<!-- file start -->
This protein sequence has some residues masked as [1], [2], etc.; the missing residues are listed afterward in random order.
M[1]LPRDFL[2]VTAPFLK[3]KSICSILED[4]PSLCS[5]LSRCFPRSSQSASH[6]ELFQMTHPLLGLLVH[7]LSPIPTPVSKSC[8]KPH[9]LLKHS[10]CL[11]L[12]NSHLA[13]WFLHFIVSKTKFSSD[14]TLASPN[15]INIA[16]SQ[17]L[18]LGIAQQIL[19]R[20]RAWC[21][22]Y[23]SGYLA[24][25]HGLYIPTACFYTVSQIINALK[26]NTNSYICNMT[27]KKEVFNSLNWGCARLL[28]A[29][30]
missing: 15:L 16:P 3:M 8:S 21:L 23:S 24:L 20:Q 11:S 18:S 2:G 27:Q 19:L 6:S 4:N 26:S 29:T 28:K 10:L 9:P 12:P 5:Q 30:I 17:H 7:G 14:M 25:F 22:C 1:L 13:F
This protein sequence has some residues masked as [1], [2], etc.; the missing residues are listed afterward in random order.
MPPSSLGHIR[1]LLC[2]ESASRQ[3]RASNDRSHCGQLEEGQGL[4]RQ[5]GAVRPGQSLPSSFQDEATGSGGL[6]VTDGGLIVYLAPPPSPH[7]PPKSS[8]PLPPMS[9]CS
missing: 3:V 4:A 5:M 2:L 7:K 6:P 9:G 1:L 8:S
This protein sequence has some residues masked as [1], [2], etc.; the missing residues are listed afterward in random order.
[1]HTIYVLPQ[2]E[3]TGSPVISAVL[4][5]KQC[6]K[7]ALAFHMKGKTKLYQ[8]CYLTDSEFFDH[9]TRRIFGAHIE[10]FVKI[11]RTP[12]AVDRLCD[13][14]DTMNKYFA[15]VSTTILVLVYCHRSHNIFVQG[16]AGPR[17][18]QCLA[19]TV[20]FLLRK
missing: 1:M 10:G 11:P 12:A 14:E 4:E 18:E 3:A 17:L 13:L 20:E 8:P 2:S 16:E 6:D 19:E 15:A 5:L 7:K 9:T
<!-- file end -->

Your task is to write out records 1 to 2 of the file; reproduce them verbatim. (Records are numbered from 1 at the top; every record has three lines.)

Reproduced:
This protein sequence has some residues masked as [1], [2], etc.; the missing residues are listed afterward in random order.
M[1]LPRDFL[2]VTAPFLK[3]KSICSILED[4]PSLCS[5]LSRCFPRSSQSASH[6]ELFQMTHPLLGLLVH[7]LSPIPTPVSKSC[8]KPH[9]LLKHS[10]CL[11]L[12]NSHLA[13]WFLHFIVSKTKFSSD[14]TLASPN[15]INIA[16]SQ[17]L[18]LGIAQQIL[19]R[20]RAWC[21][22]Y[23]SGYLA[24][25]HGLYIPTACFYTVSQIINALK[26]NTNSYICNMT[27]KKEVFNSLNWGCARLL[28]A[29][30]
missing: 15:L 16:P 3:M 8:S 21:L 23:S 24:L 20:Q 11:S 18:S 2:G 27:Q 19:L 6:S 4:N 26:S 29:T 28:K 10:L 9:P 12:P 5:Q 30:I 17:H 7:G 14:M 25:F 22:C 1:L 13:F
This protein sequence has some residues masked as [1], [2], etc.; the missing residues are listed afterward in random order.
MPPSSLGHIR[1]LLC[2]ESASRQ[3]RASNDRSHCGQLEEGQGL[4]RQ[5]GAVRPGQSLPSSFQDEATGSGGL[6]VTDGGLIVYLAPPPSPH[7]PPKSS[8]PLPPMS[9]CS
missing: 3:V 4:A 5:M 2:L 7:K 6:P 9:G 1:L 8:S